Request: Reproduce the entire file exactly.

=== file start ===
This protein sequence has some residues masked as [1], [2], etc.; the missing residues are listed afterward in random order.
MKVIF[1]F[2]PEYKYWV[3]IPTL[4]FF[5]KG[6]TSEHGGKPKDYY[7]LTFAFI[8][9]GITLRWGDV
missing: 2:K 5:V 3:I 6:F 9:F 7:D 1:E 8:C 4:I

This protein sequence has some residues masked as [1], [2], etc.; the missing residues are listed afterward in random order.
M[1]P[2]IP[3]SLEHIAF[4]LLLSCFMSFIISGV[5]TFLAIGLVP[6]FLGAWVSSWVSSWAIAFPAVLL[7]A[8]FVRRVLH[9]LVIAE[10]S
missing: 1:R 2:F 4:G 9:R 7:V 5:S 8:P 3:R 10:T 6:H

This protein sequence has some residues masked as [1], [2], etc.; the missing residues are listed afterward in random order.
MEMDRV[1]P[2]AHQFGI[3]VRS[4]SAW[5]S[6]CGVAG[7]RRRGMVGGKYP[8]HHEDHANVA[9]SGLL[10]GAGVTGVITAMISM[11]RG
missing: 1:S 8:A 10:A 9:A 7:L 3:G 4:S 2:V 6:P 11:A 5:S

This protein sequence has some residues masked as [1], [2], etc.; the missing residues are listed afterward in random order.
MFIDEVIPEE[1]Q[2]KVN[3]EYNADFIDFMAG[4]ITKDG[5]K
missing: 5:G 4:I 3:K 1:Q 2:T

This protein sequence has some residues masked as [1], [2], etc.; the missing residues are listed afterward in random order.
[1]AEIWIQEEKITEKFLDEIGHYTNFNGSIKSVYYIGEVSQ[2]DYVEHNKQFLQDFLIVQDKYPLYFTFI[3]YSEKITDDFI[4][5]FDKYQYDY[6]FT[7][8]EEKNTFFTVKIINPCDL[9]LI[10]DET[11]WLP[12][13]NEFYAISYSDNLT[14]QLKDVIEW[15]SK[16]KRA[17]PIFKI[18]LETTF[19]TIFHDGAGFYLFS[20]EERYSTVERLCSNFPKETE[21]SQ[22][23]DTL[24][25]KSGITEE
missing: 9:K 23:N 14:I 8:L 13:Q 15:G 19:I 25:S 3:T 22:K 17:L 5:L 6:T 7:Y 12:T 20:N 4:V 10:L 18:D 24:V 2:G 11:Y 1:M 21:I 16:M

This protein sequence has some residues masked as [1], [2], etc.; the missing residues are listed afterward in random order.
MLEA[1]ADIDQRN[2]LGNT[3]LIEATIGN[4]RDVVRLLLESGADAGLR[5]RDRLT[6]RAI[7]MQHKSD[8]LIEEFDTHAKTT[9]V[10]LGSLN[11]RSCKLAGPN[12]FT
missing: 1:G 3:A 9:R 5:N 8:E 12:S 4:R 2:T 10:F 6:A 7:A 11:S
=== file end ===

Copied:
This protein sequence has some residues masked as [1], [2], etc.; the missing residues are listed afterward in random order.
MKVIF[1]F[2]PEYKYWV[3]IPTL[4]FF[5]KG[6]TSEHGGKPKDYY[7]LTFAFI[8][9]GITLRWGDV
missing: 2:K 5:V 3:I 6:F 9:F 7:D 1:E 8:C 4:I

This protein sequence has some residues masked as [1], [2], etc.; the missing residues are listed afterward in random order.
M[1]P[2]IP[3]SLEHIAF[4]LLLSCFMSFIISGV[5]TFLAIGLVP[6]FLGAWVSSWVSSWAIAFPAVLL[7]A[8]FVRRVLH[9]LVIAE[10]S
missing: 1:R 2:F 4:G 9:R 7:V 5:S 8:P 3:R 10:T 6:H

This protein sequence has some residues masked as [1], [2], etc.; the missing residues are listed afterward in random order.
MEMDRV[1]P[2]AHQFGI[3]VRS[4]SAW[5]S[6]CGVAG[7]RRRGMVGGKYP[8]HHEDHANVA[9]SGLL[10]GAGVTGVITAMISM[11]RG
missing: 1:S 8:A 10:A 9:A 7:L 3:G 4:S 2:V 6:P 11:A 5:S

This protein sequence has some residues masked as [1], [2], etc.; the missing residues are listed afterward in random order.
MFIDEVIPEE[1]Q[2]KVN[3]EYNADFIDFMAG[4]ITKDG[5]K
missing: 5:G 4:I 3:K 1:Q 2:T

This protein sequence has some residues masked as [1], [2], etc.; the missing residues are listed afterward in random order.
[1]AEIWIQEEKITEKFLDEIGHYTNFNGSIKSVYYIGEVSQ[2]DYVEHNKQFLQDFLIVQDKYPLYFTFI[3]YSEKITDDFI[4][5]FDKYQYDY[6]FT[7][8]EEKNTFFTVKIINPCDL[9]LI[10]DET[11]WLP[12][13]NEFYAISYSDNLT[14]QLKDVIEW[15]SK[16]KRA[17]PIFKI[18]LETTF[19]TIFHDGAGFYLFS[20]EERYSTVERLCSNFPKETE[21]SQ[22][23]DTL[24][25]KSGITEE
missing: 9:K 23:N 14:I 8:L 13:Q 15:G 19:I 25:S 3:T 22:K 17:L 5:L 6:T 7:Y 12:T 20:N 4:V 10:L 18:D 24:V 2:G 11:Y 1:M 21:I 16:M

This protein sequence has some residues masked as [1], [2], etc.; the missing residues are listed afterward in random order.
MLEA[1]ADIDQRN[2]LGNT[3]LIEATIGN[4]RDVVRLLLESGADAGLR[5]RDRLT[6]RAI[7]MQHKSD[8]LIEEFDTHAKTT[9]V[10]LGSLN[11]RSCKLAGPN[12]FT
missing: 1:G 3:A 9:R 5:N 8:E 12:S 4:R 2:T 10:F 6:A 7:A 11:S